HABBANIYA CECE, Iraq — The last Christian man in town goes to church each morning to clean the building and to remember the past. Romel Hawal, 48, was born in this town in Anbar Province back when most of the population was Christian. Now, he said, his 11-year-old son knows no other Christians and has no memory of attending a church service.Read the rest here.
“When my son swears, it is on the Koran, not the Bible,” Mr. Hawal lamented.
His wife wants to leave town or leave the country, joining what is becoming an exodus of Christians from Iraq and throughout the Middle East. But Mr. Hawal said he felt an obligation to stay. And he found support from an unlikely source.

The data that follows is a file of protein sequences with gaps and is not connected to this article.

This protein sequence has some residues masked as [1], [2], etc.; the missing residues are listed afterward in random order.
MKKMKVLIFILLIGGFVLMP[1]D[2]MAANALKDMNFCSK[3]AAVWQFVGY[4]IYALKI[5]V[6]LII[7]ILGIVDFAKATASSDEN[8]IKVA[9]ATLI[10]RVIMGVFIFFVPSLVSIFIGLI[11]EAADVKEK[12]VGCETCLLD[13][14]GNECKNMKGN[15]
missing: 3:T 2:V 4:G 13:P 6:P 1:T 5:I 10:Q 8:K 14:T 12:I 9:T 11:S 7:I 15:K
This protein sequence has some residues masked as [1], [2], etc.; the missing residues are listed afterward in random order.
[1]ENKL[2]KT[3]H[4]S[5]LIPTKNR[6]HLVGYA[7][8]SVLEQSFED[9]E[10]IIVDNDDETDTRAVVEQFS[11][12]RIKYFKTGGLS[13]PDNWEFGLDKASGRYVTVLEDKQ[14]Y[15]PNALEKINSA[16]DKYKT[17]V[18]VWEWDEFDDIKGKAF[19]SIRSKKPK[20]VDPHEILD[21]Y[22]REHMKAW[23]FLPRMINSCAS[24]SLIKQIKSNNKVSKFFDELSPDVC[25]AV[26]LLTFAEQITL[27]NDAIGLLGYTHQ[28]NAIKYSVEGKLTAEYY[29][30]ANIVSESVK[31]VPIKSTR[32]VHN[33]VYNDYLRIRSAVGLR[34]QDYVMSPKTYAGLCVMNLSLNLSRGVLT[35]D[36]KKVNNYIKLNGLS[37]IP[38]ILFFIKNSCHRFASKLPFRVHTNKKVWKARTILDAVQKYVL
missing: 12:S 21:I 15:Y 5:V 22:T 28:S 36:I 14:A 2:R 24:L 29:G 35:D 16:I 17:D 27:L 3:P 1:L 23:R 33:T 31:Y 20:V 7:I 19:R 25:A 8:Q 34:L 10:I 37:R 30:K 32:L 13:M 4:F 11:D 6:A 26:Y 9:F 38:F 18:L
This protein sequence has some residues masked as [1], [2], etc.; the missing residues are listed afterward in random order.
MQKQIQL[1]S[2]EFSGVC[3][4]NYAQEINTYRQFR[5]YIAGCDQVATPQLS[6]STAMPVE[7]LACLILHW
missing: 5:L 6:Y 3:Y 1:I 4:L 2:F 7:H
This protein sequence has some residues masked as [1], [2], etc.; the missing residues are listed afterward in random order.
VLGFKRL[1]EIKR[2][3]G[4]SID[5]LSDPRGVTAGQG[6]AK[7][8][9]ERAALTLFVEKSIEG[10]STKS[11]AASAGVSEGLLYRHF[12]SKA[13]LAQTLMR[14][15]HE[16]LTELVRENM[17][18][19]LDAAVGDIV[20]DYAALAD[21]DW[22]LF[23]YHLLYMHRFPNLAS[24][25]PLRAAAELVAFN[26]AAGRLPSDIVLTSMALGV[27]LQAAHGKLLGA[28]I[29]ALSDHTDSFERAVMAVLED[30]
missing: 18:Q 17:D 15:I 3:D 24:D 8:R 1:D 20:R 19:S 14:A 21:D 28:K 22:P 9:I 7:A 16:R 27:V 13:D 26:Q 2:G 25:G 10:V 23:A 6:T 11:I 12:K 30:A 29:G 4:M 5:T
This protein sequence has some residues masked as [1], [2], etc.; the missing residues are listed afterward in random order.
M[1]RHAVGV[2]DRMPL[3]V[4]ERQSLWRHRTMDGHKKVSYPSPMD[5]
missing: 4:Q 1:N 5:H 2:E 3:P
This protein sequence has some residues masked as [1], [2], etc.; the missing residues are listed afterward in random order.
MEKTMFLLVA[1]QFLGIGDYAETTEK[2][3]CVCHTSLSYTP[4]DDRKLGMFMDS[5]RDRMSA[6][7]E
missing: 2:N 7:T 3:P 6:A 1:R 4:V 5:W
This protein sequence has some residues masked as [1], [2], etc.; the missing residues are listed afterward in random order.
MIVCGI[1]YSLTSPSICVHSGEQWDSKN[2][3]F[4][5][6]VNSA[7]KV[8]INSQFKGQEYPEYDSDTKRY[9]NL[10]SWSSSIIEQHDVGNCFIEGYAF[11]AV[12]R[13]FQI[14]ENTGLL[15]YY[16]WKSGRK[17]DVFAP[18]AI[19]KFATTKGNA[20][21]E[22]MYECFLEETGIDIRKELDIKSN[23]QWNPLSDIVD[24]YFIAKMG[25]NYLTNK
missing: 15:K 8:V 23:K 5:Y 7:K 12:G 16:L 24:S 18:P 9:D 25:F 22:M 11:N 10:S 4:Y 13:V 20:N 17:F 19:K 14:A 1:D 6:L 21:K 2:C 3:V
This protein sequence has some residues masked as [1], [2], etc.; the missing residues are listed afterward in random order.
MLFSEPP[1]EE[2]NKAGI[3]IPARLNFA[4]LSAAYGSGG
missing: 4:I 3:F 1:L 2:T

“What gives me courage,” he said, “is that my Muslim brothers say, ‘Don’t leave.’ ”
Here in Habbaniya Cece, residents talk about their town as an oasis of ethnic and religious harmony, where Christians and Muslims, Arabs and Kurds, Sunnis and Shiites all lived together for decades without friction. On one short stretch of rutted road near Mr. Hawal’s church, Mary Queen of Peace, are an Assyrian church, a Sunni mosque, a Shiite mosque and another, older, Sunni mosque.
“This is the best place you will find in Iraq, because we have Christians and Muslims together,” said the mayor, Sabah Fawzi, a Muslim, who stopped by the church to look in on Mr. Hawal. “When my wife and daughters want something, sometimes they come to the church to ask God for it.”
When do we start calling this ethnic (or religious) cleansing?